Sharks are our friends!


September 8, 2009
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Great White Shark Cage Diving
Creative Commons License photo credit: hermanusbackpackers

When I was in fifth grade, I was all about sharks. My favorite book was about sharks; my father even woke me up on school nights to see the shark specials on TV. I didn’t realize then that my 10 year old peers did not share my love or fascination with these creatures of the deep. Now, however, I do see that people are unnecessarily afraid of sharks. I think it’s about time a few more people disregard the scary myths, and start learning how awesomely-cool they are!

*Sharks have been around since before the dinosaurs, more that 300 million years. They have changed little over time and are sometimes called living fossils.

*Sharks’ skin was used to polish wood before the invention of sandpaper. It is covered in teeth-like projections called denticles. Most sharks’ dermal denticles point uniformly towards their tail. The exception to this is the Basking shark, whose denticles point every which-way! Some Norwegians line the bottoms of their boots with Basking shark skin to help with traction on slippery, wet surfaces.

Giant Great White Shark
Megalodon Jaw
Creative Commons License photo credit: Ryan Somma

*The extinct Megalodonwas the largest shark to ever exist. It had teeth the size of a human hand. As a sidebar here, I was out at a conference touting the wonders of the Museum and showing off some impressive fossils, one of which being a shark’s tooth – not a megalodon, but still impressive. I was holding it for a teacher to see its serrated edge and it actually cut open my finger. Who else can say they were bitten by a million’s-of-years-old shark?!

*Great white sharks live about 25 years. They do not start reproducing until they are around 20, and only have around 2 litters of 6-7 pups in their lifetime. Some scientists believe there are only around 10,000 in the world. As an apex predator, they are at the tops of the food chain and are needed to maintain balance in their respective ecosystems.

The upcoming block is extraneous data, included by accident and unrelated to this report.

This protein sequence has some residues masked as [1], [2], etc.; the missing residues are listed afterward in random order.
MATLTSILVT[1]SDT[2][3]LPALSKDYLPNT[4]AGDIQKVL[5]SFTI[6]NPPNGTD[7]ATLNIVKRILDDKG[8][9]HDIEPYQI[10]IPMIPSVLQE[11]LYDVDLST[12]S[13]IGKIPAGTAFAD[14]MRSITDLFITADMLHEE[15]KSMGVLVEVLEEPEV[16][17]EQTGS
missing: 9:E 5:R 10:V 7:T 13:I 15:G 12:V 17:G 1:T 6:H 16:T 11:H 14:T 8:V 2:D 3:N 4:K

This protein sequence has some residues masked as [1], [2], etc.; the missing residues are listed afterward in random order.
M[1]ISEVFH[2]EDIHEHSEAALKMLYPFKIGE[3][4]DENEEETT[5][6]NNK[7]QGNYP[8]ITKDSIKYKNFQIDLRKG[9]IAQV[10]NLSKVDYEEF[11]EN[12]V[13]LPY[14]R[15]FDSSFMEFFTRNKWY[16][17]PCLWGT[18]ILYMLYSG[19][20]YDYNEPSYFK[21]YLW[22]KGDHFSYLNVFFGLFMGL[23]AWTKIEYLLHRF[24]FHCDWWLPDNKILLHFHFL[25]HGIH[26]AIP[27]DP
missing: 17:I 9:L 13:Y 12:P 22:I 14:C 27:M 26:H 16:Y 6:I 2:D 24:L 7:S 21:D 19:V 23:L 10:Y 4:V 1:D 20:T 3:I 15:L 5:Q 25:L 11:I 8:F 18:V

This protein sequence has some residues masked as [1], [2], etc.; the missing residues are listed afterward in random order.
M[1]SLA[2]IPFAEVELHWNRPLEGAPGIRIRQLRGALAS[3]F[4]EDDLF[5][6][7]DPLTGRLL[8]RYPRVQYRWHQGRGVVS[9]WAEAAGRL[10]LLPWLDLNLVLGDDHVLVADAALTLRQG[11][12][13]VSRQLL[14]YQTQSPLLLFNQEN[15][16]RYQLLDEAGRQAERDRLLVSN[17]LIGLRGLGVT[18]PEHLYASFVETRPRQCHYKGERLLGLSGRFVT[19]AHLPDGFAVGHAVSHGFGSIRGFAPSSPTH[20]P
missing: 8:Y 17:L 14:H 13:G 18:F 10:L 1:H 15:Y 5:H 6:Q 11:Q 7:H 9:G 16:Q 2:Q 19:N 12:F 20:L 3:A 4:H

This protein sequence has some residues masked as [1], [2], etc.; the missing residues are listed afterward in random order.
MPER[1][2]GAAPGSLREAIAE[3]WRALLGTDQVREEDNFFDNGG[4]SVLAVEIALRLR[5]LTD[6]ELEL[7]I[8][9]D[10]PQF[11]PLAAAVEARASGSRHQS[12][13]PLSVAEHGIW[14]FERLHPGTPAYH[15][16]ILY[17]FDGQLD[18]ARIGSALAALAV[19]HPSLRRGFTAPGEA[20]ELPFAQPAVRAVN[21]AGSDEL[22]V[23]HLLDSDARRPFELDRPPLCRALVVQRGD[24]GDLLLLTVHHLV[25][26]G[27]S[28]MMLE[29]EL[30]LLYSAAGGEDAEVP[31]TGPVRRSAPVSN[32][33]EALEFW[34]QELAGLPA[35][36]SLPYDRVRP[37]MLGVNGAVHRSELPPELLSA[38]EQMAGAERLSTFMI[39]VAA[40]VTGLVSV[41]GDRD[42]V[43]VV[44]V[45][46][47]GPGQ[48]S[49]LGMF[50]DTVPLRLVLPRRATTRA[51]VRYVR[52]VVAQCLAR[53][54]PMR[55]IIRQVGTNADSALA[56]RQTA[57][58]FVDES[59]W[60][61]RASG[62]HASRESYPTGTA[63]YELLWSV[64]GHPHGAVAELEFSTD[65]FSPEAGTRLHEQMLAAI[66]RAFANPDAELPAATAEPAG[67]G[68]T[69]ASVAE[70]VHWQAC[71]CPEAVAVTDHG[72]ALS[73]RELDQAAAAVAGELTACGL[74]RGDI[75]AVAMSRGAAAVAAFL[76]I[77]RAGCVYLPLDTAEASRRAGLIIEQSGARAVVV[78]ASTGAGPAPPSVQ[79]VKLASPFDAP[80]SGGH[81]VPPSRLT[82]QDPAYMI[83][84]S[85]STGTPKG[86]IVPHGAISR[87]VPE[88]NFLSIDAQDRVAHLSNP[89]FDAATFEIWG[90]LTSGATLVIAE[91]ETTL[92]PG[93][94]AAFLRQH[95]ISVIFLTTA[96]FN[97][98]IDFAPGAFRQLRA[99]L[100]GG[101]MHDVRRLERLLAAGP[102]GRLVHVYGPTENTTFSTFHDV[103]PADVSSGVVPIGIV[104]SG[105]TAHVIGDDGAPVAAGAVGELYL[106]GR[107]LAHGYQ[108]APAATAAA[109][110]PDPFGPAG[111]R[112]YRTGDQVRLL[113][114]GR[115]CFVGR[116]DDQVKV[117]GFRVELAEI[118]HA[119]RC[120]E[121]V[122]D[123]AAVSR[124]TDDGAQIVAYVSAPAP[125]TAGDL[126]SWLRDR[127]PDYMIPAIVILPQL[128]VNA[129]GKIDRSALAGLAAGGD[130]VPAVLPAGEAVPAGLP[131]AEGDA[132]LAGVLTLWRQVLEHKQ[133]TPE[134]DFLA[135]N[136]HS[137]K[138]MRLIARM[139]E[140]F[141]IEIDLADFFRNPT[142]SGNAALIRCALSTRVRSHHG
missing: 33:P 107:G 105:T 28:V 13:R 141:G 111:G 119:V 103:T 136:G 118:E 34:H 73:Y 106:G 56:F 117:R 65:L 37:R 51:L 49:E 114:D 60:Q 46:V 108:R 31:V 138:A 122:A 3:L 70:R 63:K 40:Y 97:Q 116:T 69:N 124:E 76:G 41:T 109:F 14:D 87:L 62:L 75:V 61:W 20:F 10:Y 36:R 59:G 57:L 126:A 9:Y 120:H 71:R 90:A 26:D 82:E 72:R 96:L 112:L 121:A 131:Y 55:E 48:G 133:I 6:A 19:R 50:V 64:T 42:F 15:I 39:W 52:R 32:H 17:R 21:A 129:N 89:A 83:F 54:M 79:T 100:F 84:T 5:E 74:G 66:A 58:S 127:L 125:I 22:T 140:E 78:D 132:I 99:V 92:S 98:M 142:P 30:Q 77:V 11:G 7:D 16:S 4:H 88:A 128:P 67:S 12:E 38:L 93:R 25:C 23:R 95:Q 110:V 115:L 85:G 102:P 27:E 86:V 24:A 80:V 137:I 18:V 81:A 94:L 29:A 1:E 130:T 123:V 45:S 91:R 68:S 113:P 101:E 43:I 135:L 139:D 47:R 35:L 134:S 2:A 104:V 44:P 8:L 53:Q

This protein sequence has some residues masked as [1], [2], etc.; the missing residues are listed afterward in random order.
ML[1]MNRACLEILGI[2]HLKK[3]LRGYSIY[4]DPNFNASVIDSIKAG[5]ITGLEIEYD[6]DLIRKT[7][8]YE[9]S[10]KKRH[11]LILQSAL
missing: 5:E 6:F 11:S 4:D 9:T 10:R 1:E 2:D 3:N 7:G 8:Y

*Some sharks only grow to be 8 inches long!

baby whale shark
Creative Commons License photo credit: Drew And Merissa

*The largest shark today is the Whale Shark, which can grow up to 50 or 60 feet long. Don’t worry, though, they’re filter feeders that eat plankton!

*More than 375 species of shark have been discovered so far; less than a dozen of these are dangerous to humans. Also, 90% of all shark attacks, of which there are around 100 per year, end in the victim’s survival. This is because humans are not sharks intended prey. They take a taste – the sharks’ equivalent of sampling the menu – and spit out what turned out not to be a fish or a seal.

As you can see, sharks are not the vicious predators driven by blood lust that popular culture has made them out to be. Just respect them, and try not to dress up like a seal when you go swimming off the coast of South Africa. (Just kidding.) Have no fear of our finned friends!

Erin C
Authored By Erin Crouch

As a Youth Education Marketing Coordinator, Erin is responsible for keeping the 20 districts to the North of Houston informed about everything going on at the Museum. She also works booths at various conferences to help promote HMNS to educators. She is crazy about all things entomological, loves working with special needs children, and is always involved in some sort of creative endeavor.

One response to “Sharks are our friends!”

  1. Paco says:

    If you want a truly viscous predator, look no further than the hagfish.

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